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7. Competition Risk

Every business is faced with some kind of competition. For businesses leading in their domain, it’s natural to get comfortable with success. This often prevents them from devising strategies that will foresee market and competitor risks. Moreover, they fail to look for avenues for continual improvements. So, if a smaller player enters the market with innovative offerings, the leader will lose customers and a considerable market share.

Hence, every business should continuously reassess their performance and come up with products and services that are relevant to their audience. This will help them maintain a strong and interactive relationship with their customers.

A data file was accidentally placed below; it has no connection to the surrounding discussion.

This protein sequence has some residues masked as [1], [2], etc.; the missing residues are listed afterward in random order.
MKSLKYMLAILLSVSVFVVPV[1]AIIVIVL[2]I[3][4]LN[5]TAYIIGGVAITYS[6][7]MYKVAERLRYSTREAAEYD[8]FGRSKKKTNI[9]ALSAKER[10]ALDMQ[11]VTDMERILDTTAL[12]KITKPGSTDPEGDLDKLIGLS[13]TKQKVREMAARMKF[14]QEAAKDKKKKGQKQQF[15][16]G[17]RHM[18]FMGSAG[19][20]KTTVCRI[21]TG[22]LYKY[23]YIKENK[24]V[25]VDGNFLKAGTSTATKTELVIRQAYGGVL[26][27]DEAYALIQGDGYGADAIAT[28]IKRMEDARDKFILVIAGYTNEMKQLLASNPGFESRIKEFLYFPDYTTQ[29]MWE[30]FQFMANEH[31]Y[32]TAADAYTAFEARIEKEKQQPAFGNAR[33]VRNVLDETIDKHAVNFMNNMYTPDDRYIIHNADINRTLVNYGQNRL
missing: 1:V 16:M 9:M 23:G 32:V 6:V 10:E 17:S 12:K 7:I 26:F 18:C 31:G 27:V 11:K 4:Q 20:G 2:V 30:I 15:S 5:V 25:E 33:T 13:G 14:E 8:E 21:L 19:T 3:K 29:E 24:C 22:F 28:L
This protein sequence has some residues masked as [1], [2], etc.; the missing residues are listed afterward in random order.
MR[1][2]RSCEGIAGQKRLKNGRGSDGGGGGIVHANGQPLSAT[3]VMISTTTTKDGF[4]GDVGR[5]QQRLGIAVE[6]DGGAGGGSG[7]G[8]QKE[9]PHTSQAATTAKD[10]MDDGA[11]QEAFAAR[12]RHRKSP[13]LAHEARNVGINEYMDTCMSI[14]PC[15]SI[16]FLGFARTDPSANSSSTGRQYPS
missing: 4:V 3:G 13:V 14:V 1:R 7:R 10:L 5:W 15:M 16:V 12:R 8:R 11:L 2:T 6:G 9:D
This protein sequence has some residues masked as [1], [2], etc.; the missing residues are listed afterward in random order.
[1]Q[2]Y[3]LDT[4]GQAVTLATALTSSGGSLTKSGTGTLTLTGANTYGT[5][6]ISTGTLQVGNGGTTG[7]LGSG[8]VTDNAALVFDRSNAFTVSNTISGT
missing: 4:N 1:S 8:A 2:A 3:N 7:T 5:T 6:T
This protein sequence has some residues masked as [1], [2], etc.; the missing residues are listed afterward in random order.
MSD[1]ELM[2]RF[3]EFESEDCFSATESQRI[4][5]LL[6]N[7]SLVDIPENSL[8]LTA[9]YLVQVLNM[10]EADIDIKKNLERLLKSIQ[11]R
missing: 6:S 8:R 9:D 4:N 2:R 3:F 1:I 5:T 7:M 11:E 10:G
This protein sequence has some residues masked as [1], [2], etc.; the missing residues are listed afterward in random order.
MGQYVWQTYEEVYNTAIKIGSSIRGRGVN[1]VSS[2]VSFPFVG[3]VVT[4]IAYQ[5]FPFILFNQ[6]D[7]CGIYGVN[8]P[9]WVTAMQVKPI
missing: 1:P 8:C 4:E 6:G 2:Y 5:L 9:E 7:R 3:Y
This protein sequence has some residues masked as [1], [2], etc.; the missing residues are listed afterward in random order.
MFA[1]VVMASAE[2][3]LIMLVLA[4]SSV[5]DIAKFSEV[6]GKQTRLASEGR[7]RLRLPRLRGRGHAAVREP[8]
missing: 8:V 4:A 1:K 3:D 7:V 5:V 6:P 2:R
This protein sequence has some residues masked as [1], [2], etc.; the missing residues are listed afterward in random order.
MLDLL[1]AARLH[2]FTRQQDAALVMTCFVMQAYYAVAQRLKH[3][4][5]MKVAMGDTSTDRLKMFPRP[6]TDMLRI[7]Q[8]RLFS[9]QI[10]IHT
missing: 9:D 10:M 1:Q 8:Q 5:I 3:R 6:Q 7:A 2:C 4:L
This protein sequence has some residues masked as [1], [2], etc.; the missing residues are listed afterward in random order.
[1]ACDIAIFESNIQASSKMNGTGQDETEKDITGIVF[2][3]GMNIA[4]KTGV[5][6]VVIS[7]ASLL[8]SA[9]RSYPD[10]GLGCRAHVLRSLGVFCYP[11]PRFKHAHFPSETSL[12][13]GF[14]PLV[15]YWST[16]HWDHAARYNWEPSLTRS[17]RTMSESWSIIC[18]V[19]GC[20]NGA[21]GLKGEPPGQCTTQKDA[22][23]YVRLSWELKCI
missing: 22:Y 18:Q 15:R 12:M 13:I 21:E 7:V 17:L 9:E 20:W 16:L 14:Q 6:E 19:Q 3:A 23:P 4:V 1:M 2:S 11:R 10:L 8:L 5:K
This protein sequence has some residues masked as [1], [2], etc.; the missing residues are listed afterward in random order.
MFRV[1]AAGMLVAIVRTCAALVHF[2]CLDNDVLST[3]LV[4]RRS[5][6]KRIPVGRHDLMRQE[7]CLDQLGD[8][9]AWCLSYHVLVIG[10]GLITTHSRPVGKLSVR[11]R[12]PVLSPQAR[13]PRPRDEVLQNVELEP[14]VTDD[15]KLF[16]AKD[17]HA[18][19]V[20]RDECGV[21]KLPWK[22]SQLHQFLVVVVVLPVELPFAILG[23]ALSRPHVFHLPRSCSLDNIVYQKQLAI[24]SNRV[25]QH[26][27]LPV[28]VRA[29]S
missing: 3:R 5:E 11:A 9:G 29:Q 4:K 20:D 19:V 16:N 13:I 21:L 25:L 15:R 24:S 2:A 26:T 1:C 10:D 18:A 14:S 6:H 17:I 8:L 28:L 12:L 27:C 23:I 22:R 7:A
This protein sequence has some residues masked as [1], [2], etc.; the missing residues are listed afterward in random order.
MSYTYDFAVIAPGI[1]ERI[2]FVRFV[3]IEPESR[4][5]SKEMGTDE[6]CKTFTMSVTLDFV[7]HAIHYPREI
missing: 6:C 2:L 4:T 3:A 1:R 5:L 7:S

Finally, businesses should keep an eye on the marketing strategies adopted by their competitors on social media platforms and other digital channels.

Summing Up

Business owners face several risks when scaling their ventures. A few risks are more dangerous than the others but all of them negatively affect your business’s bottom line, customer base, and reputation. Hence, it’s important to be aware of these risks and manage them proactively.

The information shared in this post will help you address the top business risks and achieve your goals.

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Lucy Manole is a creative content writer and strategist at Marketing Digest. She specializes in writing about digital marketing, technology, entrepreneurship, and education. When she is not writing or editing, she spends time reading books, cooking and traveling.